The Codger Conga

Not yet ready (Surely ‘able’ — Ed.) to write anything worth keeping for the OWNERS series, but settling on Ottava Rima as the form. And that encourages stray thoughts (Surely ‘ravings’ — Ed.) like this:

THE CODGER CONGA

He is developing new dance steps without music:
the creep, the slouch, the shuffle, and the waddle.
‘Old age!’ he crows. ‘When I get there I’ll choose it
in preference to rejuvenation twaddle.’
With running gone, and short-range hikes elusive
he chooses totem poles as his role model.
He sits and dozes through the hours that bridge
the gaps between his sidles to the fridge.

Inn Fashions

The old man doffs his nightingale and whinnies.
Aware from stares that his garb is wrong, he waits
near the entrance, while his hostess sets him straight.
‘You’re adorned in bird, as we all are on Wednesdays

but it’s Tuesday! Tuesdays tout le monde wears cow
in pieces on our heads and hands and feet.
And we don’t speak horse on Tuesdays, we all tweet,’
she trills, thrilled seeing he remembers now.

Nodding and Noodling at ‘De Koperen Vis’

Last of the summer wine. September sun.
I take my ease, and yours. I meditate
on how life’s less fair than weather in the run
that we call long. The choppy waves reflect
the pointilisstic view mayflies must see
in their one-day lives. In contrast, oaken trees,
like those whose steamed and twisted beams comprise
this harbour’s boats, live longer than do flies
and longer than we will. My long-stemmed glass
goes empty. Autumn chill consumes the shade.
I move my chair to where some sun still reigns.
I think of a rainy city where my son
is working in a tower like I did
when he was younger, and I was not old.

With my back turned to the water, face to sun,
I let the climate take me where it will.
The play is ending as it had begun
back when I had not noticed, and the thrill
of the closure fast approaching was not mine.
I am north of New York State, east of Quebec.
The Gulf Stream keeps me warm enough for now.
Rare birds of plumage — humans, others — trek
about the wharves and water-fronting spas.
Not many people join me in my pause
out on this sunny terrace, where imagined
encounters and adventures quietly pass
into tall tales that novelists will write
all winter waiting for Spring’s holy light.

The wind resembles friends who this year died.
in taking away, like they did, my best thoughts.
Yet, unlike them, the wind has never tried
to recompense me as they did by giving
me ideas of their own: a special gold.
The gold they gave me was the magic kind
that will, although the universe goes cold,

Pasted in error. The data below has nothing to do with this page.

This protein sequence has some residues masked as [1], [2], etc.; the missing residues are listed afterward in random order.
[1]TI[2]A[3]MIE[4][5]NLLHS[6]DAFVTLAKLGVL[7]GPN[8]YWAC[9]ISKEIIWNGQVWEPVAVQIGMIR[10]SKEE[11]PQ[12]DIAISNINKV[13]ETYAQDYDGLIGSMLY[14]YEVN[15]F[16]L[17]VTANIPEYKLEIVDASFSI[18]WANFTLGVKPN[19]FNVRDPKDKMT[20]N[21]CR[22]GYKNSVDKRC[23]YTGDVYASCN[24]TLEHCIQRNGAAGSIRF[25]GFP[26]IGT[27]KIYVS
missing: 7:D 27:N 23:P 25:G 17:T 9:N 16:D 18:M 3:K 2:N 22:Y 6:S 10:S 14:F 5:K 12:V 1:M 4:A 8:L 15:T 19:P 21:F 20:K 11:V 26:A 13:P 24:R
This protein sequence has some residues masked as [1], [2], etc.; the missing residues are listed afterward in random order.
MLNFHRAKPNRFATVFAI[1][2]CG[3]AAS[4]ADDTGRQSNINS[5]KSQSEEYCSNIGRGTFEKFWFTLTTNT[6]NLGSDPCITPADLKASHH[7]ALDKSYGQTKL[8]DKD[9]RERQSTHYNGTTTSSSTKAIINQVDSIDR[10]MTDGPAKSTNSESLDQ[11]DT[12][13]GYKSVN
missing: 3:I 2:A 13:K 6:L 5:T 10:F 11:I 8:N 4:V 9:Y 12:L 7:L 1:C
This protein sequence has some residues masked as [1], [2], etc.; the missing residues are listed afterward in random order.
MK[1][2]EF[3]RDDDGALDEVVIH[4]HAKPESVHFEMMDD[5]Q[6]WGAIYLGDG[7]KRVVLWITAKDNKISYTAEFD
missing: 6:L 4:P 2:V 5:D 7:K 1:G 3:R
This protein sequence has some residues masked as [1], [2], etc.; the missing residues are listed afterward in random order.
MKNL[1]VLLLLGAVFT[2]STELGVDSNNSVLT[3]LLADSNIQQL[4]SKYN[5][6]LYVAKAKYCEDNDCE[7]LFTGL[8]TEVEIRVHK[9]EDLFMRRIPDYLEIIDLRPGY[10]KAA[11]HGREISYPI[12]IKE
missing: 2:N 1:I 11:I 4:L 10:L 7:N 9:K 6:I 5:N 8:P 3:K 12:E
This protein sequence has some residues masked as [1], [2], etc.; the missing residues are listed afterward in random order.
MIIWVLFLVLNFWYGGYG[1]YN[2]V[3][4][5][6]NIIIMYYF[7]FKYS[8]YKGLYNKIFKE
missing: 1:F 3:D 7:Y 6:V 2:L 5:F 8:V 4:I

retain its value. They brought gifts of mind.

(on the sunlit terrace of Café ‘De Koperen Vis’ (The Copper Fish) in Monnickendam’s harbour)

Nothing in Particular

Watching my my twenty-something thousandth sunrise,
Not that I have personally seen them all,
Having ceded some to clouds external and internal
Or simply from being asleep at the switch
From night to day
I rejoice with a mildness appropriate to
Septuagenarians settled by semi-centuries
Of taking lives as they come
Not that I ever have
Two seagulls fly over
Golden sun-rays beneath their wings
Lifting my spirits. I pour tea.

Greasepaint Pangs

‘The tears roll down [Which way did you expect?]
the ageing actor’s cheeks.’ [Who isn’t ageing?]
My unwanted shadow editor directs
attacks on how I speak and think. He’s staging
a sit-down strike against my muse who’s paging
the gods and me to create something fine.
The chance is nil that I’ll achieve divine
or even adequate prose with my darts
of inspiration, but I’ll keep on trying
before the ageing actor’s out of sorts.

Smart Phone

He could turn it on, but then he’d be connected
to headlines he’d find saddening and beyond
his power to affect. He smiles at ‘power’.
If he turns it on, he can expect new email.
That is how he and his friends remain ‘in touch’
across absences encompassing more years
…’Than what?’ he thinks…than his dog has had hot meals.
He does not have a dog; its bowl is empty.
He turns the phone on, photographs its leash.

Doctor No Much More

He feels the weight loss that he still calls hunger.
He wishes to hear English native spoke,
or was that spoken? Harder to remember
alone inside his nearing-empty mind
with him Humpty-Dumpty bumping down the wall
at the bottom of the garden. Night time falls.

He goes inside and lights the guttered candle.
He pours his cup, last of this morning’s tea.
He disinters a banger. It revolts him.
With eyes tight shut it’s nourishing, he assumes,
so he throws bits at the cat he found that’s blind
and they both eat tea in silence. Midnight falls.

It is early somewhere warmer, he is thinking.
Not stinking darkness. Never rising damp.
He takes his diary down and tears out pages
that he holds above the candle, watching smoke
glow into flame then falter and char dark.
The cat meows, which seems to say it all.

He watches ash fall on the antimacassar.
Downtown the church bells ding-toll 4 a.m.
The neighbour, the one working, starts her car
for commuting to the hospice where she reigns
when she isn’t drudging, which is usually always.
The candle gives the ghost up. All is dark.

A silver lining on an ancient bookmark
succumbs to tarnish and his nervous thumb.
He rubs. The cat meows. All is less clear
than they told him back when he was graduating
and when he bought this practice and became
the general practitioner for this town.